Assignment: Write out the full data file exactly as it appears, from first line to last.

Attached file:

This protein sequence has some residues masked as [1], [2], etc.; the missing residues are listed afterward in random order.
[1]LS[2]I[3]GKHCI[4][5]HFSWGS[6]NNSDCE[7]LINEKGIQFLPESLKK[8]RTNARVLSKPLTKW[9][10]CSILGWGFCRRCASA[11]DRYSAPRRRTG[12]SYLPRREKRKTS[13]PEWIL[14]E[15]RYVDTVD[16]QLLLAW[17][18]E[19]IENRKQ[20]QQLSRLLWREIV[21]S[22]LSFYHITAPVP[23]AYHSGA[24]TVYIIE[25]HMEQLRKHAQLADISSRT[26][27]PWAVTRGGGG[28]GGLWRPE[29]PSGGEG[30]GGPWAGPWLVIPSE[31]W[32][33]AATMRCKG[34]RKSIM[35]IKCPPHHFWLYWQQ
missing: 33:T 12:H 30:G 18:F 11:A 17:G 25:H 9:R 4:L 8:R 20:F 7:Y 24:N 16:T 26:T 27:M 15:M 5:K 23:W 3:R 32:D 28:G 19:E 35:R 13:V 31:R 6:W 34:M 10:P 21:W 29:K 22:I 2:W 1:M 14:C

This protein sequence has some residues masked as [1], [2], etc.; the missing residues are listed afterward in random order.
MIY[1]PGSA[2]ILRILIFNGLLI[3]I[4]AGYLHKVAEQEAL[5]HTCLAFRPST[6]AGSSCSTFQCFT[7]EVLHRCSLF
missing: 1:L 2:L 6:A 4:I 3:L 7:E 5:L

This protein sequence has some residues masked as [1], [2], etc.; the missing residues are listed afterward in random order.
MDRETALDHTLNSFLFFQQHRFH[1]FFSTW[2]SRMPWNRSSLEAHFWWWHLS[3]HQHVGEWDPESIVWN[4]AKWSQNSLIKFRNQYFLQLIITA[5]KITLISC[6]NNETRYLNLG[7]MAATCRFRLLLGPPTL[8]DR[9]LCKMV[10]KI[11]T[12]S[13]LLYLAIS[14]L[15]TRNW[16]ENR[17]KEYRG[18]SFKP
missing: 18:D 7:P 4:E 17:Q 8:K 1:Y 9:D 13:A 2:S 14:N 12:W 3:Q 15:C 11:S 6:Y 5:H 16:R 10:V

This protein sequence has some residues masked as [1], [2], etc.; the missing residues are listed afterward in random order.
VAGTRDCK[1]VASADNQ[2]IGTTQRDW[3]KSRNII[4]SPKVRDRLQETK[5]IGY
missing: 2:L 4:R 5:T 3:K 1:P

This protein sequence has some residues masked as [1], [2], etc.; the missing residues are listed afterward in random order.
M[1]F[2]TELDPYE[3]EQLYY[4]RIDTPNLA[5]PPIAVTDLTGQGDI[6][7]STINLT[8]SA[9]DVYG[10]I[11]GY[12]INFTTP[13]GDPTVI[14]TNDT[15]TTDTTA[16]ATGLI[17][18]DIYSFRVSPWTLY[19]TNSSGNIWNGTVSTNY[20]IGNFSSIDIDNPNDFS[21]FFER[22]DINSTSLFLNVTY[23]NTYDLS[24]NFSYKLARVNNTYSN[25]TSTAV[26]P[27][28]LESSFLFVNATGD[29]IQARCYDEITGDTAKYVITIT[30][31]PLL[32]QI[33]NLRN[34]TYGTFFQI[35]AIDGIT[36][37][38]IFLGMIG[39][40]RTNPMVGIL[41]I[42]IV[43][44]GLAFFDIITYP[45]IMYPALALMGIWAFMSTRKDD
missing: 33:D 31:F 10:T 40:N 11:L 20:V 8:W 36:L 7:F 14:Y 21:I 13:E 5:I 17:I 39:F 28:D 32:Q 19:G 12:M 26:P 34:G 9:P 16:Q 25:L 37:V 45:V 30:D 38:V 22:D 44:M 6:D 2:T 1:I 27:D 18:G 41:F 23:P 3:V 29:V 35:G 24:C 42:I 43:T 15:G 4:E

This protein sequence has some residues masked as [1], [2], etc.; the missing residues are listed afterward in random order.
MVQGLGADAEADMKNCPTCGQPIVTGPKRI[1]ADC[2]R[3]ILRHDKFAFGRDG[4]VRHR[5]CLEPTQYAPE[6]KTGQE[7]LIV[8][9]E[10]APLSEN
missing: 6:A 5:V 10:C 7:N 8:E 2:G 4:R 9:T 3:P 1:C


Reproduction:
This protein sequence has some residues masked as [1], [2], etc.; the missing residues are listed afterward in random order.
[1]LS[2]I[3]GKHCI[4][5]HFSWGS[6]NNSDCE[7]LINEKGIQFLPESLKK[8]RTNARVLSKPLTKW[9][10]CSILGWGFCRRCASA[11]DRYSAPRRRTG[12]SYLPRREKRKTS[13]PEWIL[14]E[15]RYVDTVD[16]QLLLAW[17][18]E[19]IENRKQ[20]QQLSRLLWREIV[21]S[22]LSFYHITAPVP[23]AYHSGA[24]TVYIIE[25]HMEQLRKHAQLADISSRT[26][27]PWAVTRGGGG[28]GGLWRPE[29]PSGGEG[30]GGPWAGPWLVIPSE[31]W[32][33]AATMRCKG[34]RKSIM[35]IKCPPHHFWLYWQQ
missing: 33:T 12:H 30:G 18:F 11:A 17:G 25:H 9:R 4:L 8:R 20:F 7:Y 24:N 16:T 26:T 27:M 15:M 5:K 23:W 3:R 32:D 28:G 19:E 35:R 13:V 31:R 6:W 34:M 10:P 21:W 29:K 22:I 2:W 1:M 14:C

This protein sequence has some residues masked as [1], [2], etc.; the missing residues are listed afterward in random order.
MIY[1]PGSA[2]ILRILIFNGLLI[3]I[4]AGYLHKVAEQEAL[5]HTCLAFRPST[6]AGSSCSTFQCFT[7]EVLHRCSLF
missing: 1:L 2:L 6:A 4:I 3:L 7:E 5:L

This protein sequence has some residues masked as [1], [2], etc.; the missing residues are listed afterward in random order.
MDRETALDHTLNSFLFFQQHRFH[1]FFSTW[2]SRMPWNRSSLEAHFWWWHLS[3]HQHVGEWDPESIVWN[4]AKWSQNSLIKFRNQYFLQLIITA[5]KITLISC[6]NNETRYLNLG[7]MAATCRFRLLLGPPTL[8]DR[9]LCKMV[10]KI[11]T[12]S[13]LLYLAIS[14]L[15]TRNW[16]ENR[17]KEYRG[18]SFKP
missing: 18:D 7:P 4:E 17:Q 8:K 1:Y 9:D 13:A 2:S 14:N 12:W 3:Q 15:C 11:S 6:Y 5:H 16:R 10:V

This protein sequence has some residues masked as [1], [2], etc.; the missing residues are listed afterward in random order.
VAGTRDCK[1]VASADNQ[2]IGTTQRDW[3]KSRNII[4]SPKVRDRLQETK[5]IGY
missing: 2:L 4:R 5:T 3:K 1:P

This protein sequence has some residues masked as [1], [2], etc.; the missing residues are listed afterward in random order.
M[1]F[2]TELDPYE[3]EQLYY[4]RIDTPNLA[5]PPIAVTDLTGQGDI[6][7]STINLT[8]SA[9]DVYG[10]I[11]GY[12]INFTTP[13]GDPTVI[14]TNDT[15]TTDTTA[16]ATGLI[17][18]DIYSFRVSPWTLY[19]TNSSGNIWNGTVSTNY[20]IGNFSSIDIDNPNDFS[21]FFER[22]DINSTSLFLNVTY[23]NTYDLS[24]NFSYKLARVNNTYSN[25]TSTAV[26]P[27][28]LESSFLFVNATGD[29]IQARCYDEITGDTAKYVITIT[30][31]PLL[32]QI[33]NLRN[34]TYGTFFQI[35]AIDGIT[36][37][38]IFLGMIG[39][40]RTNPMVGIL[41]I[42]IV[43][44]GLAFFDIITYP[45]IMYPALALMGIWAFMSTRKDD
missing: 33:D 31:F 10:T 40:N 11:L 20:V 8:W 36:L 7:F 14:Y 21:I 13:E 5:I 17:I 39:F 28:D 32:Q 19:G 12:M 26:P 34:G 9:P 16:Q 25:L 37:V 45:V 30:D 38:V 22:D 44:M 6:D 2:T 1:I 27:D 18:G 41:F 23:P 3:V 29:V 35:G 24:C 42:I 43:T 15:G 4:E

This protein sequence has some residues masked as [1], [2], etc.; the missing residues are listed afterward in random order.
MVQGLGADAEADMKNCPTCGQPIVTGPKRI[1]ADC[2]R[3]ILRHDKFAFGRDG[4]VRHR[5]CLEPTQYAPE[6]KTGQE[7]LIV[8][9]E[10]APLSEN
missing: 6:A 5:V 10:C 7:N 8:E 2:G 4:R 9:T 3:P 1:C